No mention of more efficient means of distributing funding, or localizing more road responsibilities. Just throw more taxpayer dollars at it and hope for the best.
The article makes a feeble attempt at a few points to defend their position, but each falls flat. First, is the fact that NC places such a high level of responsibility for roads and highways at the state level, whereas most states shift much of that responsibility to the local level. Only Texas has more road miles under state control. But somehow Texas manages their roads with a combined local and state gas tax nearly 20 cents lower per gallon than NC. The N&O editors, however, are not the least bit curious about such a large disparity in tax burdens between the two states. Perhaps Texas dips into general revenues to help finance roads? The N&O doesn’t care enough to check or to explain it to readers.
Secondly, they say that the adjusting gas tax rate makes sense because road materials consist heavily of oil-based products – thus the more expensive oil (and thus gas), the more expensive road construction and repair is. By this logic, it makes sense to charge drivers more as gas prices rise because road expenses are rising. But this doesn’t justify the fact that NC currently has a gas tax floor – which means that when gas prices drop (and therefore road costs also drop), drivers aren’t allowed any tax relief. Also, it doesn’t explain away the fact that NC is virtually unique in its adjustable gas tax, and how other states manage their highways and roads much better than NC. For instance, NC ranked a dismal 46th in urban interstate congestion. If NC’s adjustable gas tax is so great in ensuring “sufficient” funding levels, why the poor performance?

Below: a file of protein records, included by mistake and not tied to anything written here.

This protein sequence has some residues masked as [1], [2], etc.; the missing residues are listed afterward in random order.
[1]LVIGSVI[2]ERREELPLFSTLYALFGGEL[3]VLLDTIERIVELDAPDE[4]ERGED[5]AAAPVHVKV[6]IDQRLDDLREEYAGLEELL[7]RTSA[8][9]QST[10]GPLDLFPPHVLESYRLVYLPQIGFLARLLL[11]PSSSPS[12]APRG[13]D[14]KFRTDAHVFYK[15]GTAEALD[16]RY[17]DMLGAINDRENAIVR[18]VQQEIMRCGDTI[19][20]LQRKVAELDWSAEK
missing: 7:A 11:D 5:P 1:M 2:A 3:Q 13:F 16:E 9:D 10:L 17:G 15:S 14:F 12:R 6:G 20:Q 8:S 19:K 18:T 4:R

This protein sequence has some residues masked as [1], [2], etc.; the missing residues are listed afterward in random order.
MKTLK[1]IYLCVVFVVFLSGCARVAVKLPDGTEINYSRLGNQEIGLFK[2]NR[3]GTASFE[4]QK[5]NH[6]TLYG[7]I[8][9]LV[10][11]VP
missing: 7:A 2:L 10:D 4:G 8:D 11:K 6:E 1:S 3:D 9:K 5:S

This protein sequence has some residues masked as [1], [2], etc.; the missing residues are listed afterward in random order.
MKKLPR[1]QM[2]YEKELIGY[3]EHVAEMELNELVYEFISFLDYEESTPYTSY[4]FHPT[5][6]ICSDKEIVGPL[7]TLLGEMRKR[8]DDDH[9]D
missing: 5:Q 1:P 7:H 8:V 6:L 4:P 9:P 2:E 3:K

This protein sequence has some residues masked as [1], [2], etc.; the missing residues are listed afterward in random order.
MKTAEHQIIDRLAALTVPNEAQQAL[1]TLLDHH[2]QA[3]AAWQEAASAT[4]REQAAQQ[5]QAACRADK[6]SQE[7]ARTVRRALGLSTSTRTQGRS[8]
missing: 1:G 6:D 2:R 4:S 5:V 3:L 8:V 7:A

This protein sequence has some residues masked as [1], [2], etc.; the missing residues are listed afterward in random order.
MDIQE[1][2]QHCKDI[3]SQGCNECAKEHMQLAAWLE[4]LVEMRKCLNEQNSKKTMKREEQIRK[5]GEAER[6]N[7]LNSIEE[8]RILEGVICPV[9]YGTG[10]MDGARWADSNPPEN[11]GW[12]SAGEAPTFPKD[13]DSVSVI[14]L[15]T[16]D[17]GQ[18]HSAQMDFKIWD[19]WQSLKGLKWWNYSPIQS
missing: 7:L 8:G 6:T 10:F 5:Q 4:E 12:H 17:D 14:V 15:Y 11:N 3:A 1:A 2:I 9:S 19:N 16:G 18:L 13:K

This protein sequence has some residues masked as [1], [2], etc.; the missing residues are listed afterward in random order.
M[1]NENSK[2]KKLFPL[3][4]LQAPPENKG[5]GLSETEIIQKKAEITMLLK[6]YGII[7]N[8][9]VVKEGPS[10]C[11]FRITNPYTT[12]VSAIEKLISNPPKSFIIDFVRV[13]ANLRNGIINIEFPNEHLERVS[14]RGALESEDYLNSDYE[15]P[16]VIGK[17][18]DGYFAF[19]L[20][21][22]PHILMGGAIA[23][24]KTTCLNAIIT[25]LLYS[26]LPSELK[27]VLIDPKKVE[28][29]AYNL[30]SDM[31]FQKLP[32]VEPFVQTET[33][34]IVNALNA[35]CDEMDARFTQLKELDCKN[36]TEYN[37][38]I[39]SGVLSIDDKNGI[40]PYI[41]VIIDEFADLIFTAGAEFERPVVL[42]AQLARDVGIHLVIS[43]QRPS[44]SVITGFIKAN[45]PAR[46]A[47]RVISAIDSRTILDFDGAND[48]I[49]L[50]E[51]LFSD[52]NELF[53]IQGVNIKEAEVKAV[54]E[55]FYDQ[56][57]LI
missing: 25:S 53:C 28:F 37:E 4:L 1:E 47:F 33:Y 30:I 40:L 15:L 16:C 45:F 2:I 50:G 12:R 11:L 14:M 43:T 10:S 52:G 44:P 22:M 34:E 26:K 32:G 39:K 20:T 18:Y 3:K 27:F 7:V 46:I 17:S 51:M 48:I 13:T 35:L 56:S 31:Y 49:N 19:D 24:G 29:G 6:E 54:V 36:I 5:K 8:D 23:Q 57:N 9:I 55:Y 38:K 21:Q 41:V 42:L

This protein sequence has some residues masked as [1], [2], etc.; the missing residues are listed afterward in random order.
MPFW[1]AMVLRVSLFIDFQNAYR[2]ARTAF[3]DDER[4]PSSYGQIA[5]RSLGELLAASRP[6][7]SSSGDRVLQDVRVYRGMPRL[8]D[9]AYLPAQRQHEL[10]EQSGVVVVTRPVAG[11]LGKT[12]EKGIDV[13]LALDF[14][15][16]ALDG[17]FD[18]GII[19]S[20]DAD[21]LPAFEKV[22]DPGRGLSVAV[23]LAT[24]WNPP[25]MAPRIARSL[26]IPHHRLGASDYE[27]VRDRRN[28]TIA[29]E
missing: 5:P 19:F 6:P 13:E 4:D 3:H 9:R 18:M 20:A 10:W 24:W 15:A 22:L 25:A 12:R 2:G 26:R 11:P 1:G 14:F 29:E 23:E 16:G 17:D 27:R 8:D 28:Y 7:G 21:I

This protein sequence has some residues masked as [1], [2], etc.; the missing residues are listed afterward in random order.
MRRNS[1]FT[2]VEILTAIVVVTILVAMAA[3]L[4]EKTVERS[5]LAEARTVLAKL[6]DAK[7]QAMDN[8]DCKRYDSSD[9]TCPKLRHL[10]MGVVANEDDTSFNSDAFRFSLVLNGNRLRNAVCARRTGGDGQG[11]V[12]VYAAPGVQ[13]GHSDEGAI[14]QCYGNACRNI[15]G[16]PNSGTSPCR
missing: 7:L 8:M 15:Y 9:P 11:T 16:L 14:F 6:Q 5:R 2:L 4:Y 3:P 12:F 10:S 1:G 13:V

Time and again, the N&O editors offer up to their readers pleas for ever more government power and money, but rarely with any justification. The default position is always: “more of your money in the hands of politicians will fix everything.” The intellectually incurious writers consistently fail to pause and consider any alternatives to just pumping more money into the status quo.